Resume Writing Companies: Examining The Modern Resume
If you took a look at a resume from the 1950s, you’d notice some instance differences. Obviously, this resume would be typewritten and there wouldn’t be a great deal of design differences from one resume to another, but the content also would vary from what today’s hiring managers want to see. Resume writing companies need to evolve with the times, and create resumes that are current and modern. Let’s take a look at the past as well as the present state of the resume.
What’s Stayed The Same?
Not everything has changed, obviously, and there are some items that a resume from the 1950s, the 1980s or 2019 will all contain, including:
1. Contact Information – Obviously, a hiring manager needs to be able to contact you. In the past, the contact information would include a physical address and phone number, while today, it would be a phone number and email rather than your home address.
2. Education & Work Experience – Over the course of the last 75 years or so, your educational background and a listing of your work experiences have been must-have additions to any resume. Of course in the 1950s, the number of workers with college diplomas was far less than it is today. In 1950, for instance, only about 6 percent of the workforce completed college, compared with more than 25 percent today.
3. Length – Whether you are looking at a typewritten resume from 1959 or a sleek computer-generated resume from 2019, you’ll definitely notice that hiring managers have never wavered in their desire to keep resumes short and to the point. Your resume typically should never extend beyond a single page unless you are applying for a very high-level position.
While work experience and education always has been important to employers, there are some items that hiring managers no longer need to see, and, in some cases, they aren’t even allowed to ask about.
1. Personal Information – We’ve seen a few resumes from the 1950s, the 1960s and 1970s that contained personal information, such as marital status, the number of children and even the person’s weight and overall health! These items absolutely don’t belong on a modern resume, and hiring managers typically are forbidden from asking about your family, marital status, health conditions, religion and other highly personal facts.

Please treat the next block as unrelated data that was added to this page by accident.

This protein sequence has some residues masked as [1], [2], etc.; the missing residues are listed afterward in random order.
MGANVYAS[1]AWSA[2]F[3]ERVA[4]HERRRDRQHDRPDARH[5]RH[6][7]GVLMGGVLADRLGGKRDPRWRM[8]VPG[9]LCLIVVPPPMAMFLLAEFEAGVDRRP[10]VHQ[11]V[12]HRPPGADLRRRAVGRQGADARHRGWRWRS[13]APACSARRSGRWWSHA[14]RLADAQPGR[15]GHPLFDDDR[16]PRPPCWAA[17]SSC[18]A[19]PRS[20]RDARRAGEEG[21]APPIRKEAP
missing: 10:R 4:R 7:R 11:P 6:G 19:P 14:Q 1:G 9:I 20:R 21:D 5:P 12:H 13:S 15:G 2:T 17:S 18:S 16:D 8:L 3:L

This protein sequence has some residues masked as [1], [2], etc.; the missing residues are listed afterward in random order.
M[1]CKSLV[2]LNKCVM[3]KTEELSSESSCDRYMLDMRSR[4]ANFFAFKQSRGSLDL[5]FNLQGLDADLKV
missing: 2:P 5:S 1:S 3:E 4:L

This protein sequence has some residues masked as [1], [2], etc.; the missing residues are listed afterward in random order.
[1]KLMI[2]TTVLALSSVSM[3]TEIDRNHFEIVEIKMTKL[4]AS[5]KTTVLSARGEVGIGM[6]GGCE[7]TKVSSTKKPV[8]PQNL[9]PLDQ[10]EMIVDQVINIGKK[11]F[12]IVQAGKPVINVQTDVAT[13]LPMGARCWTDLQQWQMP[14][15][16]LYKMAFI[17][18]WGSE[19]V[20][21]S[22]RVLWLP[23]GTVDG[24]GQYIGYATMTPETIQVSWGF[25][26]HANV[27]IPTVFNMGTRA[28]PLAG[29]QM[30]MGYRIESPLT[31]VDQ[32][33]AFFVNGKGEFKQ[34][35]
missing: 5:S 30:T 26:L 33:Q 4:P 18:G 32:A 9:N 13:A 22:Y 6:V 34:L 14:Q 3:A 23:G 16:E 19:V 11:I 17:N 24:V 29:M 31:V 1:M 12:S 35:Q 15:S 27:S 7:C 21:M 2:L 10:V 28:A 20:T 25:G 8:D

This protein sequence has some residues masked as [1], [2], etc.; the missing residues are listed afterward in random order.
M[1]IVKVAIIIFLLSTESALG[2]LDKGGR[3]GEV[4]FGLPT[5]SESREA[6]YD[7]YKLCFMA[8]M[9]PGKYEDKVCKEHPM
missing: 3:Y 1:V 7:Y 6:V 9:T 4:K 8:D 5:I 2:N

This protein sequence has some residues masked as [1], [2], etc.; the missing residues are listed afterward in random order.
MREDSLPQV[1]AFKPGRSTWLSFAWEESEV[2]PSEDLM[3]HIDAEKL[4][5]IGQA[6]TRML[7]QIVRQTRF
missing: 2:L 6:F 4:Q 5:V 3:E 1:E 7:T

2. Depth of Information – Past resumes typically just listed contact information, education and work experience, but today’s hiring managers like to see a bit more. For instance, rather than just list that you worked at Company A, they want to see what your specific tasks were at Company A, and how your skills benefitted the company. In other words, today’s hiring managers want you to quantify your work experience and skills with real-life (albeit brief) examples.
In general, resumes always have followed the format of contact information at the top, followed by education, followed by work experience and onto special skills or certifications. This hasn’t changed much, but the look of the resume definitely has seen an upgrade.
In the past, a typewriter was really your only option, so your resume typically would look the same as every other resume. Even resumes from the 1980s and 1990s, from the early days of home computers, looked pretty basic and plain. Now, of course, we have many more design options, so you can get a little bit creative, although we typically caution people not to get too creative unless they are professional designers, as sometimes too much design can detract from your content and content is still king, resume-wise.
4. Applicant Tracking
In the last five years, one of the biggest changes in the resume world has been the advent of applicant-tracking software and most big companies and many small firms use software to sift through hundreds of resumes and come up with a short list of potential job candidates.
Today’s resume must appeal to this software as well as hiring managers, and many resume writing companies aren’t quite up to speed with the applicant-tracking factor. At Resume Writing Group, our team of writers has experience writing for both.
5. Personal Interests
We’ve seen 50-year-old resumes that included hobbies and interests, but by the 1980s, adding this personal information went out of vogue. Now, employers once again may be interest in who you are outside of work, but you have to be careful when you craft this section.
Generally, you want to list interests or hobbies that show off your best self. For instance, your interests might include running marathons, hiking, kayaking, and gourmet cooking. These hobbies show that you probably are interest in staying health, that you aren’t afraid of challenges and that you work hard to achieve your goals. You can even add something quirky, like playing the banjo or engaging in Scrabble tournaments, but it’s best to limit the quirky stuff to just one mention.
Another change is the advent of resume writing companies, such as ourselves, and we believe this is a change for the better. Writing a resume today requires a much more thoughtful approach than in the past, and it can be tricky to state your qualifications in a way that appeals to hiring manager. If you are starting a job search, but need some help with your resume, the team at Resume Writing Group is can help, so get started now and in just a few days, we’ll provide you with a fantastic, job-winning resume.